Back to the drawing board: the Avro Manchester

David Porter on Military History's doomed inventions.

The Avro Manchester originated with an Air Ministry specification dating from November 1936 for a bomber capable of carrying a load in excess of 8,000lbs over more than 2,000 miles. This aircraft would be powered by a Rolls-Royce X-Type engine, which was then still under development. This engine, soon renamed Vulture, was the cause of most of the type’s problems. It was basically two Peregrine engines joined together (one inverted on top of the other) driving a single crankshaft. The engines were prone to overheating and fitted with a complex lubricating system, which also gave constant trouble.

An Avro Manchester Mk I at Waddington, Lincolnshire, in September 1941. Due to the unreliability of their engines, the aircraft were highly unpopular with their crews. Image: Wikimedia Commons

A total of 1,200 aircraft were ordered even before the prototype made its first flight on 25 July 1939. Tests showed that handling was poor, and this was only partially rectified by increasing the wingspan and fin area of later aircraft. The Manchester finally entered service with 207 Squadron in November 1940, but the type’s first bombing missions were not made until February the following year.

The new bombers were highly unpopular. One pilot recalled that: ‘The engines never were and never did become reliable. They did not give enough power for the aeroplane, so we ended up with two extremely unreliable 1,750hp engines having to haul a 50,000lb aircraft. We should really have had 2,500hp engines. You felt that if you’d lost one, that was it – you weren’t coming home.’

The pilot continued: ‘It didn’t matter if you feathered the propeller or not. There was only one way you went and that was down. I have seen an aircraft doing a run-up on the ground and have two pistons come right out through the side of the engine. The original bearings were made without any silver as an economy measure, so they weren’t hard enough. The bearings would collapse the connecting rod and the piston would fling out through the side of the engine and – bang! – your engine just destroyed itself.’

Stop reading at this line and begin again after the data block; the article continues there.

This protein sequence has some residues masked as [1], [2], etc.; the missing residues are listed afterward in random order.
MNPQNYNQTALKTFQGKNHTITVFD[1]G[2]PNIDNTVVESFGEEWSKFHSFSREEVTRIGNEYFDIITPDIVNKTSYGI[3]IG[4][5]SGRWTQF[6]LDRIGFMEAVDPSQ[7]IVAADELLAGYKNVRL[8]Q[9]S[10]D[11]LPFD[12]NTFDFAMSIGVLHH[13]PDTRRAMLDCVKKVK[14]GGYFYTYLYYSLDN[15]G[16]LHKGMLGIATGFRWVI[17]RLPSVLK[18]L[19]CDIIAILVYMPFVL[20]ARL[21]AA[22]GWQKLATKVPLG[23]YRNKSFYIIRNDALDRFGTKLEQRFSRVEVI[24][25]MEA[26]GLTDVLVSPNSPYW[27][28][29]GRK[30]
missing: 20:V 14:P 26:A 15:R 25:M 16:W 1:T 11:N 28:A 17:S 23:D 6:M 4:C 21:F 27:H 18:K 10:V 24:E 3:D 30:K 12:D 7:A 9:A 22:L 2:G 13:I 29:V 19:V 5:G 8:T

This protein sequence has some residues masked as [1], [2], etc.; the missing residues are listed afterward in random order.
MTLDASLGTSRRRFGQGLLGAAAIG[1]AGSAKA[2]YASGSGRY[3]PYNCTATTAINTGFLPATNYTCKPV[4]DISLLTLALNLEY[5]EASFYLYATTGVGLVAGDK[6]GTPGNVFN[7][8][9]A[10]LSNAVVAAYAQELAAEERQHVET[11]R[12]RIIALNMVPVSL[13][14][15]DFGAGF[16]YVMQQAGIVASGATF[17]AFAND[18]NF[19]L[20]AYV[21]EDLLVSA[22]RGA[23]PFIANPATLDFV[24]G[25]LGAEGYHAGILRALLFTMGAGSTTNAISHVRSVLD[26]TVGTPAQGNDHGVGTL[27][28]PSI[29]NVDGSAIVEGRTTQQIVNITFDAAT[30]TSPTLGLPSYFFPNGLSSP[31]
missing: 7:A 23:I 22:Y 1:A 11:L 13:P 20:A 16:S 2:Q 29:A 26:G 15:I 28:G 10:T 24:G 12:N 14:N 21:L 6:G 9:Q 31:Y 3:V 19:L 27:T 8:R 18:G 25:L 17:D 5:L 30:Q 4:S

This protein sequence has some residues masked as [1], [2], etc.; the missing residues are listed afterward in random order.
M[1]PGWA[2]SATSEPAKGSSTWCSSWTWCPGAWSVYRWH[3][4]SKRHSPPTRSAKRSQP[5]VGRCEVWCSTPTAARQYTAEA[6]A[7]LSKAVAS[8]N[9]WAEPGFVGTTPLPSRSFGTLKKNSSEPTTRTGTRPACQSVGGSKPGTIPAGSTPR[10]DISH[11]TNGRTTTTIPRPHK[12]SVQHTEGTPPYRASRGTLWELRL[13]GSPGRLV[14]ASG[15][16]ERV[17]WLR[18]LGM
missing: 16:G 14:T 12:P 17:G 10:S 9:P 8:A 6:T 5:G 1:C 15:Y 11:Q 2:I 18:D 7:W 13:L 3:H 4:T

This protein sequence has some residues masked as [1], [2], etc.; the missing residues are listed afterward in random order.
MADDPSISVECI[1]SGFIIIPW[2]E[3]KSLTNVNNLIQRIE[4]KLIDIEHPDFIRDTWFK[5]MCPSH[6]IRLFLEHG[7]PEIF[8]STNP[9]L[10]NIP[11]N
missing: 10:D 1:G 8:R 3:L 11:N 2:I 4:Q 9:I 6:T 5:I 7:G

Inherent unreliability Although several more squadrons were equipped with Manchesters, their inherent unreliability was so bad that only 200 or so aircraft were ever completed. A total of 77 were lost on operations, with an additional 44 destroyed in accidents – at least 61 of these were due to engine failures. To the relief of its crews, the type was finally withdrawn from operation in June 1942.

Strengths: Served as prototype for more successful Lancaster bomber
Weaknesses: Persistent engine problems, poor handling

Avro had quickly recognised that the Vulture’s problems might be insoluble and, even before orders were placed for the Manchester, the firm’s chief designer, Roy Chadwick, started work on a feasibility study to assess the possibility of fitting different engines. He quickly established that the most promising option was to extend the wings to accommodate four Merlin engines and, after some wrangling with the Air Ministry, the project was approved in November 1940, with this new version designated the Manchester III.

In this case, going ‘back to the drawing board’ worked far better than anyone anticipated: the prototype first flew on 9 January 1941, and immediately demonstrated vastly improved handling and overall performance. An initial order for 1,070 aircraft – soon renamed Lancaster – was placed almost immediately, and the type went on to become one of the mainstays of RAF Bomber Command. A total of 7,377 were completed by the time that production ended in March 1946. •